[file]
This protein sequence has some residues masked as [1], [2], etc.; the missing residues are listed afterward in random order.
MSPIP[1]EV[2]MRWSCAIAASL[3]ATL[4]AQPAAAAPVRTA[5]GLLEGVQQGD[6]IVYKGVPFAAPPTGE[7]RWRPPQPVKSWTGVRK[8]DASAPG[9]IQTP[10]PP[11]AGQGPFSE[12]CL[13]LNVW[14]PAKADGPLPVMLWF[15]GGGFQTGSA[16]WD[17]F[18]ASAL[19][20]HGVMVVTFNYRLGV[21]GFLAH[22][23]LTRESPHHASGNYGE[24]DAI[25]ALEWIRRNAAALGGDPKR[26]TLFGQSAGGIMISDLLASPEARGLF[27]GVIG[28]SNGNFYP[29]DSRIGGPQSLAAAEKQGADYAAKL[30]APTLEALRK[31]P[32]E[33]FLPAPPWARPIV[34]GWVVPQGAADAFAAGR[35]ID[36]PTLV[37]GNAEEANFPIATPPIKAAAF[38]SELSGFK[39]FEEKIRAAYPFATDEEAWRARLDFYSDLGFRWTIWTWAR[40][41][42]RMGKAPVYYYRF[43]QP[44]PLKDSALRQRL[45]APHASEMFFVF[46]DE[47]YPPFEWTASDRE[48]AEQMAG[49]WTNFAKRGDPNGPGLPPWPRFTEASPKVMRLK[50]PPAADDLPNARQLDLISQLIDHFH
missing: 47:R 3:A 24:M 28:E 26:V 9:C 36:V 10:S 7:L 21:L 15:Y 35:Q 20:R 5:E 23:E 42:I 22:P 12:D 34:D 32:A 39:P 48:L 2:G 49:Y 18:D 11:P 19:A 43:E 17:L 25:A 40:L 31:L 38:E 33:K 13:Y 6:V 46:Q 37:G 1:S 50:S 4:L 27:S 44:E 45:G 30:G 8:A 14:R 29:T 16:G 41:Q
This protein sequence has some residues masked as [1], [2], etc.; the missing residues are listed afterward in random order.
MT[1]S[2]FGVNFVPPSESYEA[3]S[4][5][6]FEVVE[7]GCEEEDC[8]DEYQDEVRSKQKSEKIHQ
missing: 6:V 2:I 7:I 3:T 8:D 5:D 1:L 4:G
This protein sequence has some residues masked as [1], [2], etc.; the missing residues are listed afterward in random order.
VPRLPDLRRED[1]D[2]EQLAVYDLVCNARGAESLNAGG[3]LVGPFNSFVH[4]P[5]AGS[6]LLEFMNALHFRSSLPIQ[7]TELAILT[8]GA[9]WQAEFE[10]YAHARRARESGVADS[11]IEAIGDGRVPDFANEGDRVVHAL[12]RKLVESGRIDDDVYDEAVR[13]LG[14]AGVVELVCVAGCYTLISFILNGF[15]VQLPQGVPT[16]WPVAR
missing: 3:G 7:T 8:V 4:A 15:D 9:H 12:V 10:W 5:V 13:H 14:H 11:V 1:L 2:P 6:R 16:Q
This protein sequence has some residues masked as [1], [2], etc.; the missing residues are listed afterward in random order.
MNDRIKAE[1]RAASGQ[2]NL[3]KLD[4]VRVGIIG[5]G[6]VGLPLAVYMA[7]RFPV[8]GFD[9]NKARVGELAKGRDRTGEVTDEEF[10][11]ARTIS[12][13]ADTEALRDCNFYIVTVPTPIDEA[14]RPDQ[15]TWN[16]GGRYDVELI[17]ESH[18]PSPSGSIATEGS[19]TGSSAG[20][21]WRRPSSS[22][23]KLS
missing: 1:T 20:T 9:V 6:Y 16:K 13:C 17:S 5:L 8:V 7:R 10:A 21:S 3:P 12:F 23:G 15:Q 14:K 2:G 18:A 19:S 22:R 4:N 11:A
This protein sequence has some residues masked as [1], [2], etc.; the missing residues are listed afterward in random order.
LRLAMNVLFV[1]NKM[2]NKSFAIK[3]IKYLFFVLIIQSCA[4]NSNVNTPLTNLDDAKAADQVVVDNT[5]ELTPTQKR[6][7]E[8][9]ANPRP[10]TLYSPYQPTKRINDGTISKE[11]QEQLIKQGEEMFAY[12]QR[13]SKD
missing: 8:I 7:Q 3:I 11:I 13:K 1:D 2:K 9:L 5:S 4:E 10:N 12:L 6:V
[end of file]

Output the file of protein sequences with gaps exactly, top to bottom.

This protein sequence has some residues masked as [1], [2], etc.; the missing residues are listed afterward in random order.
MSPIP[1]EV[2]MRWSCAIAASL[3]ATL[4]AQPAAAAPVRTA[5]GLLEGVQQGD[6]IVYKGVPFAAPPTGE[7]RWRPPQPVKSWTGVRK[8]DASAPG[9]IQTP[10]PP[11]AGQGPFSE[12]CL[13]LNVW[14]PAKADGPLPVMLWF[15]GGGFQTGSA[16]WD[17]F[18]ASAL[19][20]HGVMVVTFNYRLGV[21]GFLAH[22][23]LTRESPHHASGNYGE[24]DAI[25]ALEWIRRNAAALGGDPKR[26]TLFGQSAGGIMISDLLASPEARGLF[27]GVIG[28]SNGNFYP[29]DSRIGGPQSLAAAEKQGADYAAKL[30]APTLEALRK[31]P[32]E[33]FLPAPPWARPIV[34]GWVVPQGAADAFAAGR[35]ID[36]PTLV[37]GNAEEANFPIATPPIKAAAF[38]SELSGFK[39]FEEKIRAAYPFATDEEAWRARLDFYSDLGFRWTIWTWAR[40][41][42]RMGKAPVYYYRF[43]QP[44]PLKDSALRQRL[45]APHASEMFFVF[46]DE[47]YPPFEWTASDRE[48]AEQMAG[49]WTNFAKRGDPNGPGLPPWPRFTEASPKVMRLK[50]PPAADDLPNARQLDLISQLIDHFH
missing: 47:R 3:A 24:M 28:E 26:V 9:C 36:V 10:S 7:L 21:L 15:Y 35:Q 20:R 5:E 23:E 42:I 22:P 12:D 34:D 32:A 39:P 48:L 2:G 49:Y 18:D 11:P 19:A 43:E 17:L 25:A 40:L 31:L 38:E 33:K 13:Y 6:V 46:Q 37:G 1:S 50:S 4:L 27:S 44:E 45:G 30:G 8:A 14:R 29:T 16:G 41:Q
This protein sequence has some residues masked as [1], [2], etc.; the missing residues are listed afterward in random order.
MT[1]S[2]FGVNFVPPSESYEA[3]S[4][5][6]FEVVE[7]GCEEEDC[8]DEYQDEVRSKQKSEKIHQ
missing: 6:V 2:I 7:I 3:T 8:D 5:D 1:L 4:G
This protein sequence has some residues masked as [1], [2], etc.; the missing residues are listed afterward in random order.
VPRLPDLRRED[1]D[2]EQLAVYDLVCNARGAESLNAGG[3]LVGPFNSFVH[4]P[5]AGS[6]LLEFMNALHFRSSLPIQ[7]TELAILT[8]GA[9]WQAEFE[10]YAHARRARESGVADS[11]IEAIGDGRVPDFANEGDRVVHAL[12]RKLVESGRIDDDVYDEAVR[13]LG[14]AGVVELVCVAGCYTLISFILNGF[15]VQLPQGVPT[16]WPVAR
missing: 3:G 7:T 8:V 4:A 15:D 9:H 12:V 10:W 5:V 13:H 14:H 11:V 1:L 2:P 6:R 16:Q
This protein sequence has some residues masked as [1], [2], etc.; the missing residues are listed afterward in random order.
MNDRIKAE[1]RAASGQ[2]NL[3]KLD[4]VRVGIIG[5]G[6]VGLPLAVYMA[7]RFPV[8]GFD[9]NKARVGELAKGRDRTGEVTDEEF[10][11]ARTIS[12][13]ADTEALRDCNFYIVTVPTPIDEA[14]RPDQ[15]TWN[16]GGRYDVELI[17]ESH[18]PSPSGSIATEGS[19]TGSSAG[20][21]WRRPSSS[22][23]KLS
missing: 1:T 20:T 9:V 6:Y 16:K 13:C 17:S 5:L 8:V 7:R 10:A 21:S 3:P 12:F 23:G 15:Q 14:K 2:G 18:A 19:S 22:R 4:N 11:A
This protein sequence has some residues masked as [1], [2], etc.; the missing residues are listed afterward in random order.
LRLAMNVLFV[1]NKM[2]NKSFAIK[3]IKYLFFVLIIQSCA[4]NSNVNTPLTNLDDAKAADQVVVDNT[5]ELTPTQKR[6][7]E[8][9]ANPRP[10]TLYSPYQPTKRINDGTISKE[11]QEQLIKQGEEMFAY[12]QR[13]SKD
missing: 8:I 7:Q 3:I 11:I 13:K 1:D 2:K 9:L 5:S 4:E 10:N 12:L 6:V